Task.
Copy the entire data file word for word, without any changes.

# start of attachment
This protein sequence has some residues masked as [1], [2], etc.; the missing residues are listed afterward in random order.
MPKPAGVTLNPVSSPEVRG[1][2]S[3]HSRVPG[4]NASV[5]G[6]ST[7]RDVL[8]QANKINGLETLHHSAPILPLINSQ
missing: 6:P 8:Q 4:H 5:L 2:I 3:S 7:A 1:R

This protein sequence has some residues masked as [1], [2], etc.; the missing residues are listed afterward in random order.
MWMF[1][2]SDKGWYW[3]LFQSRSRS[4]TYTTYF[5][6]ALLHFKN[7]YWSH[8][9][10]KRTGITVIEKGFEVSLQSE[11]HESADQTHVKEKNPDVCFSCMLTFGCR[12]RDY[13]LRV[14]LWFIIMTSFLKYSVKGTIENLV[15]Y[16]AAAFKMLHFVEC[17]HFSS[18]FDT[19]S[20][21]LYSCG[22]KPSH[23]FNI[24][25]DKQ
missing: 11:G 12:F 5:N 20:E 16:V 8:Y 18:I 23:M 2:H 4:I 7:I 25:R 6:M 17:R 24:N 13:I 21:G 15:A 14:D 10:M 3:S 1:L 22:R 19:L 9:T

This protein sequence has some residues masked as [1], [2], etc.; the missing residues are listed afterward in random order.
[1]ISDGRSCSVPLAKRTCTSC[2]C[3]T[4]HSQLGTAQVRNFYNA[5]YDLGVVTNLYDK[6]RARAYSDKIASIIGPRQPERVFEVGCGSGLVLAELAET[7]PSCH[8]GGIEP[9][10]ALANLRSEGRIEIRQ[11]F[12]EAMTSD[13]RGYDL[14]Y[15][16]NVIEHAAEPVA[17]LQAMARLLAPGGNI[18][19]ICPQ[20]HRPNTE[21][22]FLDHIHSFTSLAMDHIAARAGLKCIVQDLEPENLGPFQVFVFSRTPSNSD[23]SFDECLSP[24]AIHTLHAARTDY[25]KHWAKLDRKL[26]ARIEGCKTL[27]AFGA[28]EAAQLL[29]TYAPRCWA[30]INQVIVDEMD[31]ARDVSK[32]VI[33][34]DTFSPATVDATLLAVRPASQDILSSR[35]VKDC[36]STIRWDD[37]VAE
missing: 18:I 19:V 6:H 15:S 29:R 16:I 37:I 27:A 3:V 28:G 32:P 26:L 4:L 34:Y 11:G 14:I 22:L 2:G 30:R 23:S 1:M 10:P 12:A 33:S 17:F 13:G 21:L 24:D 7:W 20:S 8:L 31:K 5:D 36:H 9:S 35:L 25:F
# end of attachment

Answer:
This protein sequence has some residues masked as [1], [2], etc.; the missing residues are listed afterward in random order.
MPKPAGVTLNPVSSPEVRG[1][2]S[3]HSRVPG[4]NASV[5]G[6]ST[7]RDVL[8]QANKINGLETLHHSAPILPLINSQ
missing: 6:P 8:Q 4:H 5:L 2:I 3:S 7:A 1:R

This protein sequence has some residues masked as [1], [2], etc.; the missing residues are listed afterward in random order.
MWMF[1][2]SDKGWYW[3]LFQSRSRS[4]TYTTYF[5][6]ALLHFKN[7]YWSH[8][9][10]KRTGITVIEKGFEVSLQSE[11]HESADQTHVKEKNPDVCFSCMLTFGCR[12]RDY[13]LRV[14]LWFIIMTSFLKYSVKGTIENLV[15]Y[16]AAAFKMLHFVEC[17]HFSS[18]FDT[19]S[20][21]LYSCG[22]KPSH[23]FNI[24][25]DKQ
missing: 11:G 12:F 5:N 20:E 16:V 8:Y 18:I 23:M 2:H 4:I 7:I 25:R 6:M 17:R 24:N 13:I 21:G 15:A 14:D 10:M 3:S 1:L 22:R 19:L 9:T

This protein sequence has some residues masked as [1], [2], etc.; the missing residues are listed afterward in random order.
[1]ISDGRSCSVPLAKRTCTSC[2]C[3]T[4]HSQLGTAQVRNFYNA[5]YDLGVVTNLYDK[6]RARAYSDKIASIIGPRQPERVFEVGCGSGLVLAELAET[7]PSCH[8]GGIEP[9][10]ALANLRSEGRIEIRQ[11]F[12]EAMTSD[13]RGYDL[14]Y[15][16]NVIEHAAEPVA[17]LQAMARLLAPGGNI[18][19]ICPQ[20]HRPNTE[21][22]FLDHIHSFTSLAMDHIAARAGLKCIVQDLEPENLGPFQVFVFSRTPSNSD[23]SFDECLSP[24]AIHTLHAARTDY[25]KHWAKLDRKL[26]ARIEGCKTL[27]AFGA[28]EAAQLL[29]TYAPRCWA[30]INQVIVDEMD[31]ARDVSK[32]VI[33][34]DTFSPATVDATLLAVRPASQDILSSR[35]VKDC[36]STIRWDD[37]VAE
missing: 18:I 19:V 6:H 15:S 29:R 16:I 37:I 27:A 3:V 28:G 32:P 26:L 4:L 34:Y 11:G 14:I 22:L 2:G 30:R 23:S 1:M 10:P 12:A 33:S 17:F 13:G 21:L 24:D 7:W 20:S 8:L 31:K 5:D 36:H 9:S 35:L 25:F